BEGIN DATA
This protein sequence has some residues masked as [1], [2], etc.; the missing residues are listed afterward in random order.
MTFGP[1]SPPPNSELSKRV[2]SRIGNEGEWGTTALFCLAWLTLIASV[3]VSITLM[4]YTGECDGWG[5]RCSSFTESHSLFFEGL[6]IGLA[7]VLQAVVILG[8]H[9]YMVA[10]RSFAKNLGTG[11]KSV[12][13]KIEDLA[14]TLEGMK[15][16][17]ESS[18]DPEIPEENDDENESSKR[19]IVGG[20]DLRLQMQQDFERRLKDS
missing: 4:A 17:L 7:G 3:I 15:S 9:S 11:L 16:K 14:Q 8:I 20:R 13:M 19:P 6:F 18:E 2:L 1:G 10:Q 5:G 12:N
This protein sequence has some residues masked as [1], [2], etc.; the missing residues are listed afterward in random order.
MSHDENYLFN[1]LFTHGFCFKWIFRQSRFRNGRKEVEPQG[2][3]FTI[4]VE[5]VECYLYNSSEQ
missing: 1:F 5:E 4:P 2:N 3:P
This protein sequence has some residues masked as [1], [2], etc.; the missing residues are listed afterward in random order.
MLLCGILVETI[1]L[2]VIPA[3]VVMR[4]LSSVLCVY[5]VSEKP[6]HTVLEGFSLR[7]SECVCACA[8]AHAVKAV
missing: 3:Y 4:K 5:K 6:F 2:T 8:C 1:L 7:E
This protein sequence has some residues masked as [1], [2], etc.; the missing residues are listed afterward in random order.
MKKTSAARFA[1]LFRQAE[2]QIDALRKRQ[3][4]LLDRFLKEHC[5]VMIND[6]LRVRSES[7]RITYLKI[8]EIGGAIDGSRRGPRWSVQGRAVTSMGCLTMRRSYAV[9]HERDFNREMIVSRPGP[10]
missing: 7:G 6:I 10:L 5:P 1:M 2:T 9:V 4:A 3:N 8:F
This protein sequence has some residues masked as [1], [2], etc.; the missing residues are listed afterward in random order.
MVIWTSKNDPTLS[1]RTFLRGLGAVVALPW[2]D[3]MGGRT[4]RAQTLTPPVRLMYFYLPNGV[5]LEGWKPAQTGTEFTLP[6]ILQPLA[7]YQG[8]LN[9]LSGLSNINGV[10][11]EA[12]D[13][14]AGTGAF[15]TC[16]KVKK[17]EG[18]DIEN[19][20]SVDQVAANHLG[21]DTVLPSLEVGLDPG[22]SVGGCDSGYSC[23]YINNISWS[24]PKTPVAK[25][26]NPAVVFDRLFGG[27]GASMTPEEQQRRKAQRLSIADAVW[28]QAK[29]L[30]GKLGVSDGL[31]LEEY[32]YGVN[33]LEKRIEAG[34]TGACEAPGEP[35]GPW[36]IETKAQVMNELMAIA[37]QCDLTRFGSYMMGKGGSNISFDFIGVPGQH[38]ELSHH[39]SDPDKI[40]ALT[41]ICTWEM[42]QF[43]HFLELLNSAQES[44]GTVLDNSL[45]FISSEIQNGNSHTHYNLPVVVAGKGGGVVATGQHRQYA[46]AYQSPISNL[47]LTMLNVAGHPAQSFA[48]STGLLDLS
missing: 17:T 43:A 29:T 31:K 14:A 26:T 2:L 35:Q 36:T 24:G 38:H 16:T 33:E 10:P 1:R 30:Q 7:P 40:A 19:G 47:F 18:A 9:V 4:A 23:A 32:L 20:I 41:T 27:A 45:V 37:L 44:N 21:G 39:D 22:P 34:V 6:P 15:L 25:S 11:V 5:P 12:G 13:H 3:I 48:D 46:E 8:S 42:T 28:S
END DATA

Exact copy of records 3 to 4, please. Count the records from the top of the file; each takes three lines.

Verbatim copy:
This protein sequence has some residues masked as [1], [2], etc.; the missing residues are listed afterward in random order.
MLLCGILVETI[1]L[2]VIPA[3]VVMR[4]LSSVLCVY[5]VSEKP[6]HTVLEGFSLR[7]SECVCACA[8]AHAVKAV
missing: 3:Y 4:K 5:K 6:F 2:T 8:C 1:L 7:E
This protein sequence has some residues masked as [1], [2], etc.; the missing residues are listed afterward in random order.
MKKTSAARFA[1]LFRQAE[2]QIDALRKRQ[3][4]LLDRFLKEHC[5]VMIND[6]LRVRSES[7]RITYLKI[8]EIGGAIDGSRRGPRWSVQGRAVTSMGCLTMRRSYAV[9]HERDFNREMIVSRPGP[10]
missing: 7:G 6:I 10:L 5:P 1:M 2:T 9:V 4:A 3:N 8:F